Sep. 13th, 2009


Sep. 13th, 2009 12:21 pm
hafoc: (Default)
The US Post Office is, among other cost-cutting measures, considering eliminating Saturday deliveries. This particular part of the collapse of our postal system as anything but a delivery system for supermarket sales papers is old news up here. Our post office often fails to deliver mail on Saturdays, apparently on a whim. Other days too from time to time, I suspect.

But you don't have to read much history to realize that the postal service that's dying today was about the biggest thing going not that long ago. The stagecoaches that first linked cities in Europe and America were established more to carry the mail than to carry passengers, and they traveled "post-haste" to do it. The Pony Express was created to carry mail. The great British ocean liners like RMS Titanic were many things, but the only feature about them important enough to be a part of their title was that they carried the mail-- they were Royal Mail Steamers.

The airlines got started flying airmail. Passengers were only an afterthought to them. (Some things never change.) In Earnest K. Gann's great book _Fate is the Hunter_ (which has nothing but the title in common with the movie by that name) Gann reports that when he started flying airliners he was REQUIRED to have a loaded revolver in his flight bag, because he was carrying the mail and had to be armed to defend it. The regulations had just been changed to allow carrying the gun in the flight kit instead of wearing it in a holster on the belt. Today, when some people turn green at the thought that an airline pilot might be allowed to arm himself, it must be a real shocker to find that once upon a time he would have been required to.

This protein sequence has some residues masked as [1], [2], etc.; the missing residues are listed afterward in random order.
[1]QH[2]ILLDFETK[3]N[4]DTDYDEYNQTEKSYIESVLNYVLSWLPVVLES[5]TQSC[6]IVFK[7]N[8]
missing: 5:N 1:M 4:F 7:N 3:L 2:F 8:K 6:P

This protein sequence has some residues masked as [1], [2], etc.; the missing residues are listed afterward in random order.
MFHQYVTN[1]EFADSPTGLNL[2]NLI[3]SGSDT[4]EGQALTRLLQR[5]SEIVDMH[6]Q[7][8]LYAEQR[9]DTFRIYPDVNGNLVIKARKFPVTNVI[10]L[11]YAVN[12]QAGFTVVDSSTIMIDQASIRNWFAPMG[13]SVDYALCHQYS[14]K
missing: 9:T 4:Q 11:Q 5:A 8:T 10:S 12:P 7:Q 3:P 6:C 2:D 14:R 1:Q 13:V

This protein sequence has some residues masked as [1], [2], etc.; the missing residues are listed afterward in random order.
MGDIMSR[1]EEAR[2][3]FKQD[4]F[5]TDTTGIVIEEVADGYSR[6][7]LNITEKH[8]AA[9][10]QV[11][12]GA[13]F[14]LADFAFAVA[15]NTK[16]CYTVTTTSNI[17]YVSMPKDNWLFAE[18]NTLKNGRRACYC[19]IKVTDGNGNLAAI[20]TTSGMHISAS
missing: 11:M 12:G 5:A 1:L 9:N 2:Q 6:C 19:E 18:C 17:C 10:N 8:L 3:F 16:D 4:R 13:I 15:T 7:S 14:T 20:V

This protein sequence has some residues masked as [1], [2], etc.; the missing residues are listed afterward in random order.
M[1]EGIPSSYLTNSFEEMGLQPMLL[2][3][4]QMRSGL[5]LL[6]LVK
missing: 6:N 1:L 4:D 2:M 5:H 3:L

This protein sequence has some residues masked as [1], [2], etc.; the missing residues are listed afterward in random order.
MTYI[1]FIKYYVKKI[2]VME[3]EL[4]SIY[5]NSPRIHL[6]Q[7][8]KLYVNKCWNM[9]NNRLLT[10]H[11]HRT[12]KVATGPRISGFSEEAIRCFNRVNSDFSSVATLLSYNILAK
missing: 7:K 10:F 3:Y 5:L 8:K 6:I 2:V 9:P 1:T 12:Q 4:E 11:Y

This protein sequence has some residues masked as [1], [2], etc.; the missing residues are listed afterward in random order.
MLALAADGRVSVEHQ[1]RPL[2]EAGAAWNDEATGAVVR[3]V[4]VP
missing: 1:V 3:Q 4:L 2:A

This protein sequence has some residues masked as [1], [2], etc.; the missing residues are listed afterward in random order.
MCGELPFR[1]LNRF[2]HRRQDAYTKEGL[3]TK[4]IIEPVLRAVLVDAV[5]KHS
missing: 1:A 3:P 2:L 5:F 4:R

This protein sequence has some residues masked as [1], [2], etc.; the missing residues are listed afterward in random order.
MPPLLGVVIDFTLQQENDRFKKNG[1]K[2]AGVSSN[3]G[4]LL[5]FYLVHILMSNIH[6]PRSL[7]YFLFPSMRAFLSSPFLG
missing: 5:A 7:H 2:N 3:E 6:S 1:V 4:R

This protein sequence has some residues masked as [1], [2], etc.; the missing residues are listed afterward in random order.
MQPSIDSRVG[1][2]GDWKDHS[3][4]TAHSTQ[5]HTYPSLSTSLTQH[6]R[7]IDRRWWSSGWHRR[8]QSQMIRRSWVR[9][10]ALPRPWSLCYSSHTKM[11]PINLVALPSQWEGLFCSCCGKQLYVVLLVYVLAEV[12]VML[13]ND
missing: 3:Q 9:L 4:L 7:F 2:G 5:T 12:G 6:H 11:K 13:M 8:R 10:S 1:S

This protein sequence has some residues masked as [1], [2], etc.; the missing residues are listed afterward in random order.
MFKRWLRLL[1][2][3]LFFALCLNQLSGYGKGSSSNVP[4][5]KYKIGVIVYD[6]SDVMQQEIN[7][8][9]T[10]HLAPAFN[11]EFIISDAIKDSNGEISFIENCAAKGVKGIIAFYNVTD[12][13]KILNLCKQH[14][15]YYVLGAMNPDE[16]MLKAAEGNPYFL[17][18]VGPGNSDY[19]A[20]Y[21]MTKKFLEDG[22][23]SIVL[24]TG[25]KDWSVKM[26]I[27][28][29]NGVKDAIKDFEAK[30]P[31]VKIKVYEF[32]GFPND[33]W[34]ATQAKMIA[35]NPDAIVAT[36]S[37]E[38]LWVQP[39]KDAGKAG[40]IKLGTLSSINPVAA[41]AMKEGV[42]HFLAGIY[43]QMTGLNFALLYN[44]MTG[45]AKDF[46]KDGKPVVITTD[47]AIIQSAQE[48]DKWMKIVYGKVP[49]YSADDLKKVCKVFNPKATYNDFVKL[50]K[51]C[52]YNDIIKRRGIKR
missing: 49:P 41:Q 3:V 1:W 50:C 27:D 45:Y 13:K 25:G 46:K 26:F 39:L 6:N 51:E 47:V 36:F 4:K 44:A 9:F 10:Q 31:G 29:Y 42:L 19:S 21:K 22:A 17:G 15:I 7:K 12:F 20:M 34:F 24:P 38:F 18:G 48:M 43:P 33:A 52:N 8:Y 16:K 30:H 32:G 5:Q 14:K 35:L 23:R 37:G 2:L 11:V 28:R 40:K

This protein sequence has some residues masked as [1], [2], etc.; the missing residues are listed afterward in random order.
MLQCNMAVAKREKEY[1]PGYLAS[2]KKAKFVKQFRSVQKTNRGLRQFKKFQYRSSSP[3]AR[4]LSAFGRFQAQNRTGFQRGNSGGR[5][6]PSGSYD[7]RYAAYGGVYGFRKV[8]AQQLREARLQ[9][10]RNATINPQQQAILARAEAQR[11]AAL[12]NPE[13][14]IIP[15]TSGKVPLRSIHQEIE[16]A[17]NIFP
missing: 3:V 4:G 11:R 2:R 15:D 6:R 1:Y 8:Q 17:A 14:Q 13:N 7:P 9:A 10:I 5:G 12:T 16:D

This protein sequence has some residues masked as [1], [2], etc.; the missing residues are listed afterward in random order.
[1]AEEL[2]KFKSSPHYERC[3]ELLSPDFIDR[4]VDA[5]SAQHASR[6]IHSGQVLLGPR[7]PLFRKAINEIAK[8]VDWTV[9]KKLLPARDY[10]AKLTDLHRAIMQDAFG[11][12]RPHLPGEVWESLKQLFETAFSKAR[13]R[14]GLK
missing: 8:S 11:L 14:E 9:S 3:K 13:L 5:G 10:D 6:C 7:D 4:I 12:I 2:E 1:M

When I was a kid my grandmother showed me a crumbling photocopy of a letter she got from Uncle Fred when he was on Guadalcanal. The photocopy was all she ever got, because this was V-Mail. See for details about it if you want to.

You would write your message on a special form that let you include about as much information as would fit on a postcard, maybe. The Powers that Be would open it, read it, censor it, then have it photographed onto microfilm. They'd ship the roll of microfilm to somewhere near its destination, where they'd print out a small photocopy, put that in a special envelope, and send it on to the recipient.

It says something about how important mail was that they'd go through all this effort just to reduce the bulk of letters, to save space and weight for more beans and bullets. But that was a world where handwritten letters, where bags and bags of mail, were a huge article in transportation. Because for the common people, letters were all they HAD.

V-Mail was one of those little historical details about how World War II touched every aspect of everyone's lives at the time. But I it as something else. It was the first widespread practical use of the idea that sending the information on the piece of paper was as good as sending the paper itself. From thence, faxes, emails, and today's world. Where a handwritten note is a novelty, an exercise in nostalgia, a quaint form of rebellion. Where personal letters are not part of most people's real lives at all.

How the mighty have fallen. And V-Mail was the first sign of that fall.

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